Also name one libertarian organization who thinks this is a fake scandal.

        2. “…but fuck just one sheep…”

          1. :slow clap:

          2. I always heard this as a norwegian joke.

            Ole was despondent and his buddy Lars was trying to cheer him up.

            “Why are you so sad Ole”

            “Well, I have made many scientific discoveries, but does anyone say, there goes Ole the great scientist? No.

            I am a fantastic engineer, but does anyone say there goes Ole the great builder? No.

            But suck one cock….”

          1. It’s remarkable, in a way. He reminds me often of a religious fundamentalist how he will twist any fact, misconstrue any circumstance, ignore the painfully obvious in pursuit of the purity of his burning BOOOSH.

            1. I am pretty sure his argument is that if she is a long time career bureaucrat she is less likely the political pawn of a particular administration.

              1. Bo I doubt you are that naive and I am certainly not.

              2. Are you pretty sure his argument is full of shit?

              3. Are you aware of her malicious prosecution of conservative candidates at the FEC in the 90s?

              4. Bo is PB is Tulpa?

        3. If she worked there for decades and just all of a sudden started targeting right wing groups seeking non-profit status in 2010, what does that tell you?

          1. Good point. That would mean the WH most likely ordered the actions.

    1. transparent as in we can see right through their lies

    2. Lerner was an employee during the Bush administration, so this is a bipartisan scandal at worst, but more likely the fault of George W. Bush.

      1. “Bipartisan” in the sense that a Republican made the mistake of hiring a Democratic partisan.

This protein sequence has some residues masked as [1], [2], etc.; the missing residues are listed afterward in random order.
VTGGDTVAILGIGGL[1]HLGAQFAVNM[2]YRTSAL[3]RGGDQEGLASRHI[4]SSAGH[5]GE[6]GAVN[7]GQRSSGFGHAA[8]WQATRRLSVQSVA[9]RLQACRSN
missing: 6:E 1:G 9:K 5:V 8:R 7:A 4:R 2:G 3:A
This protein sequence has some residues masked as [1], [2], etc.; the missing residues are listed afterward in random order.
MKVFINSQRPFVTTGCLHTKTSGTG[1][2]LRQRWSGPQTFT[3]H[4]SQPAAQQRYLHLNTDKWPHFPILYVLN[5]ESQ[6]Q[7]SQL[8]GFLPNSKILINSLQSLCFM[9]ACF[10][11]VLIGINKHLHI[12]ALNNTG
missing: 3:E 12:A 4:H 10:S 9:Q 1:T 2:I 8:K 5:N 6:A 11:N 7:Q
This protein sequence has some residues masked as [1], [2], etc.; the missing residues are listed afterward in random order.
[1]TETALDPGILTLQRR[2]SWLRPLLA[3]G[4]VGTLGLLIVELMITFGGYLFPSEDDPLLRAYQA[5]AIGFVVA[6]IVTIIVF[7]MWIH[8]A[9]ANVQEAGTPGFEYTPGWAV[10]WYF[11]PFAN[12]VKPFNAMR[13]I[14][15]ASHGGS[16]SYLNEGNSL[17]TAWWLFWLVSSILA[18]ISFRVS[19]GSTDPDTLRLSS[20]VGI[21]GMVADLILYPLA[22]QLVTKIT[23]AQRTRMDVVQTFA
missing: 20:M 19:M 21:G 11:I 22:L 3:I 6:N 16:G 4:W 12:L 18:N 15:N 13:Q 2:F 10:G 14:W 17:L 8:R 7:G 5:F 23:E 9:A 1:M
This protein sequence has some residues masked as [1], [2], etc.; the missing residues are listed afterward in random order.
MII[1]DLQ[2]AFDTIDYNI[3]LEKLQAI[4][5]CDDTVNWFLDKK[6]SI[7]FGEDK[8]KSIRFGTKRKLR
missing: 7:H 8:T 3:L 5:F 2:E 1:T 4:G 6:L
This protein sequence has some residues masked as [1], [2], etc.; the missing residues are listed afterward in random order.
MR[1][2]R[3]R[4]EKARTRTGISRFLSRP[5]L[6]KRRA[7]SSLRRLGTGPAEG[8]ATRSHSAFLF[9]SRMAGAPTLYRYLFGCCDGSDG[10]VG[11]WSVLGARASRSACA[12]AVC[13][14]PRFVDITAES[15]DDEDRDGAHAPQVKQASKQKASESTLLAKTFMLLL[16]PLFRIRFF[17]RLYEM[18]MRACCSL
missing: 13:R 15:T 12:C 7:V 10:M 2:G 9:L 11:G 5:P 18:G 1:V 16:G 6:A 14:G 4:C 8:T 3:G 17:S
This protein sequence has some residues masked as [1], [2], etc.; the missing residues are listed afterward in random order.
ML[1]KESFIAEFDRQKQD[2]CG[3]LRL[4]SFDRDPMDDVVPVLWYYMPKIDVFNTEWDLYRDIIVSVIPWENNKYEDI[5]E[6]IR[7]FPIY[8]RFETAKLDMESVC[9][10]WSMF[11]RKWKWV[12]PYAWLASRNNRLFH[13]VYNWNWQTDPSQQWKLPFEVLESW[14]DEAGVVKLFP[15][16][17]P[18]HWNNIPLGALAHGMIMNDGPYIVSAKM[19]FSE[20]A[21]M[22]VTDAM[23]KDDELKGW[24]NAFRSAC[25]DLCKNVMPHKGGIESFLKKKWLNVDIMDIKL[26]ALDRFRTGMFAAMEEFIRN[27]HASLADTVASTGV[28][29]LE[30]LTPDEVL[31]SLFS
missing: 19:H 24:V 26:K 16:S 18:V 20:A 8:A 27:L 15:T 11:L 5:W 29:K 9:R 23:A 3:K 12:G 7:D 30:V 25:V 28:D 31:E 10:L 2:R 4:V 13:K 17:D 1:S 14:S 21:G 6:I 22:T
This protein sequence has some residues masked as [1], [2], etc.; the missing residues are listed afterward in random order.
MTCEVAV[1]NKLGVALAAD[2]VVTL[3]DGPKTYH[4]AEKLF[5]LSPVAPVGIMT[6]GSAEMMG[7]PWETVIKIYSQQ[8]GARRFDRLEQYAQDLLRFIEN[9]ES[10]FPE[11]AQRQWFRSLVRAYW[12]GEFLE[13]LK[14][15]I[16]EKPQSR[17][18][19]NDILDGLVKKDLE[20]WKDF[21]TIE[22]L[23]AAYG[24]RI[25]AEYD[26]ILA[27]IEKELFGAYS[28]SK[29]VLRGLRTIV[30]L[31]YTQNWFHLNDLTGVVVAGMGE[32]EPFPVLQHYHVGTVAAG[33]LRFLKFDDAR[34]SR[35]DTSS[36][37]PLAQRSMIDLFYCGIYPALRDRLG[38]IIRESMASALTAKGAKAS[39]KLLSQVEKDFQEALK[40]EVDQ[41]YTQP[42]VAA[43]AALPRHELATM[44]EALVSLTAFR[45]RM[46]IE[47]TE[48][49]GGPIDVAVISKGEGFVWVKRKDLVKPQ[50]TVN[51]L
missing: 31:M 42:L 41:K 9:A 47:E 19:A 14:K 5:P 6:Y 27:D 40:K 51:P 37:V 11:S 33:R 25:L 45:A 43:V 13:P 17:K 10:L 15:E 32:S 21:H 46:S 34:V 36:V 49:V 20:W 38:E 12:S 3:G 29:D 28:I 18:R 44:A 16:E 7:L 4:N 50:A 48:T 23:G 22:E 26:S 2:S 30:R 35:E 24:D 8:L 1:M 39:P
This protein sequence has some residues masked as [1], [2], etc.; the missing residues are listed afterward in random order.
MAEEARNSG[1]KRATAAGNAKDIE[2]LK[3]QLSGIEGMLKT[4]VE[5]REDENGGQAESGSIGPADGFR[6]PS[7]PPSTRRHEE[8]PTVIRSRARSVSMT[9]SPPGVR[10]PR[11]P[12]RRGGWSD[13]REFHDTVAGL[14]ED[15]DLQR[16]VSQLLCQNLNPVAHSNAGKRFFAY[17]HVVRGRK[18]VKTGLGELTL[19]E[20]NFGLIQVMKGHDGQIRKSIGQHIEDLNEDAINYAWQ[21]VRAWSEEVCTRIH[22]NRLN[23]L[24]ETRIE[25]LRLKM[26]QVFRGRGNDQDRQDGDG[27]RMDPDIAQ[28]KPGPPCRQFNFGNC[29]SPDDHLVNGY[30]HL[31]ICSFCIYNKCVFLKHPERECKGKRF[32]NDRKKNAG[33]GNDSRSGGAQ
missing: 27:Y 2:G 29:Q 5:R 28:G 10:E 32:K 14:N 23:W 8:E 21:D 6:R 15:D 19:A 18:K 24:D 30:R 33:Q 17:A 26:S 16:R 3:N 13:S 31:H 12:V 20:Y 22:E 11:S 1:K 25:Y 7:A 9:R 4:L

1. More like Bush and the assholes in Congress a decade ago were too wimpy to massively reform the tax code defund the IRS.

        2. It’s not like we have a spoils system where the new pres can sweep away all the old political hacks in the bureaucracy.

      2. You mean, George W. BOOOOOOSH.

  2. I hate this administration as much as anybody, but as a practicing lawyer who occasionally deals with document requests resulting in production of thousands of e-mails, I can’t really fault anyone for advising anyone to be careful about what gets put in an email. I know all too well how easy it is for opposing counsel to seize on something that was written in all innocence, but worded in such a way that, read out of context, it looks like a smoking gun.

    1. You’re too kind.

    2. Or for something that was written angrily or facetiously to be blown out of proportion, or alleged to speak for a whole office or institution rather than a lone jerk. I’m less troubled that people were conscious of the persistence of e-mails as a record than I am that Lerner expressed consciousness of this issue only to subsequently have her e-mails be “lost”.

      1. Or to accidently record how the IRS is being used for purposes of political persecution. That’d be really awkward.

    3. Having cautioned my own employees about what they say in an email, I get this objection. Given what we know about Lerner, destroyed emails, IRS abuse in general, and cover ups, you can’t fault a guy for being a little suspicious.

      1. also this

        I’ve been party to many a deposition and data dump for discovery. It ain’t fun.

        And one of the first things were told is “DO NOT DELETE ANYTHING THAT MIGHT BE RELEVANT TO ONGOING LEGAL CASES.”

        So, yeah – be careful what you say – BUT THEN DON’T MYSTERIOUSLY LOSE IT AT THE WORST POSSIBLE MOMENT.

        The Obama Admin is like Scoobie Doo come to life. “…and we’d have gotten away with it, too, if it hadn’t been for you meddling Rethuglihadist teafucking ratbagger racists.”